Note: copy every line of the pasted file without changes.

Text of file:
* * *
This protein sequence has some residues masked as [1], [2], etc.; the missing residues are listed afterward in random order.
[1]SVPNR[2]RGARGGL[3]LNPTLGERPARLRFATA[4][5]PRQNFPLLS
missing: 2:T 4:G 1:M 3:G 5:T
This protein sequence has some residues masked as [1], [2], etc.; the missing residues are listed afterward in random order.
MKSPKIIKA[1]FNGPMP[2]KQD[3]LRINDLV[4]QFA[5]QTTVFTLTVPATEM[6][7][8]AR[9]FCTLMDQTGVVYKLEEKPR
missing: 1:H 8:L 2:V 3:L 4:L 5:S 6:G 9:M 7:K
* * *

This protein sequence has some residues masked as [1], [2], etc.; the missing residues are listed afterward in random order.
[1]SVPNR[2]RGARGGL[3]LNPTLGERPARLRFATA[4][5]PRQNFPLLS
missing: 2:T 4:G 1:M 3:G 5:T
This protein sequence has some residues masked as [1], [2], etc.; the missing residues are listed afterward in random order.
MKSPKIIKA[1]FNGPMP[2]KQD[3]LRINDLV[4]QFA[5]QTTVFTLTVPATEM[6][7][8]AR[9]FCTLMDQTGVVYKLEEKPR
missing: 1:H 8:L 2:V 3:L 4:L 5:S 6:G 9:M 7:K